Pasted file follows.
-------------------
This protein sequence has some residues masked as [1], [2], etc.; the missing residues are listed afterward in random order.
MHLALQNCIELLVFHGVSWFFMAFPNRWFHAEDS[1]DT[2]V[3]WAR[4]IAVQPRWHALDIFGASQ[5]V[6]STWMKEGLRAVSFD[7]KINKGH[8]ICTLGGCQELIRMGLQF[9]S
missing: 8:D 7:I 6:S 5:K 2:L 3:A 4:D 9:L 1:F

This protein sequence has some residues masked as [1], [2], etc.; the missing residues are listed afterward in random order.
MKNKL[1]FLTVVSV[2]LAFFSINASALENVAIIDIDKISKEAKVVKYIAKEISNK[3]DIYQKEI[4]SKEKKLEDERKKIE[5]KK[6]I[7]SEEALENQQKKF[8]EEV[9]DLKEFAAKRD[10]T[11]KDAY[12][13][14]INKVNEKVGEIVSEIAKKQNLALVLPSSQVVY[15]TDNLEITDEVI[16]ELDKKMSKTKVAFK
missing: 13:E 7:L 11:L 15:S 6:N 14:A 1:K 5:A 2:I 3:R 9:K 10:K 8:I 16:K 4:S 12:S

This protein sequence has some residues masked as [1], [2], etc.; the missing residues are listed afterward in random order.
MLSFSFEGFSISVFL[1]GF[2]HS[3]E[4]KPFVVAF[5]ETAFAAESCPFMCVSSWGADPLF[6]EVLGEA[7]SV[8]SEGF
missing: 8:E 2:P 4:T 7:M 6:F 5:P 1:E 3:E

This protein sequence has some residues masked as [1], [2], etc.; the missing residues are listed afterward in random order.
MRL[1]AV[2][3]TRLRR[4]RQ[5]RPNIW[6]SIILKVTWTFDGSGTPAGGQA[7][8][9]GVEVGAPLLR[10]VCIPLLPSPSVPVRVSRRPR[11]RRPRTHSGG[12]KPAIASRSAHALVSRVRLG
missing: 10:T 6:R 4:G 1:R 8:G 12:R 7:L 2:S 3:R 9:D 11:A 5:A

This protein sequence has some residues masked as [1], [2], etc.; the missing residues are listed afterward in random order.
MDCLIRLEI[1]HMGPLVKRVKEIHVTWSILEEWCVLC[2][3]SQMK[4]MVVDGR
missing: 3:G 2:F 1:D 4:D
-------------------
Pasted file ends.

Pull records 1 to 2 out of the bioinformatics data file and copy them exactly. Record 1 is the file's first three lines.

This protein sequence has some residues masked as [1], [2], etc.; the missing residues are listed afterward in random order.
MHLALQNCIELLVFHGVSWFFMAFPNRWFHAEDS[1]DT[2]V[3]WAR[4]IAVQPRWHALDIFGASQ[5]V[6]STWMKEGLRAVSFD[7]KINKGH[8]ICTLGGCQELIRMGLQF[9]S
missing: 8:D 7:I 6:S 5:K 2:L 3:A 4:D 9:L 1:F

This protein sequence has some residues masked as [1], [2], etc.; the missing residues are listed afterward in random order.
MKNKL[1]FLTVVSV[2]LAFFSINASALENVAIIDIDKISKEAKVVKYIAKEISNK[3]DIYQKEI[4]SKEKKLEDERKKIE[5]KK[6]I[7]SEEALENQQKKF[8]EEV[9]DLKEFAAKRD[10]T[11]KDAY[12][13][14]INKVNEKVGEIVSEIAKKQNLALVLPSSQVVY[15]TDNLEITDEVI[16]ELDKKMSKTKVAFK
missing: 13:E 7:L 11:L 15:S 6:N 14:A 1:K 5:A 2:I 3:R 9:K 10:K 8:I 16:K 4:S 12:S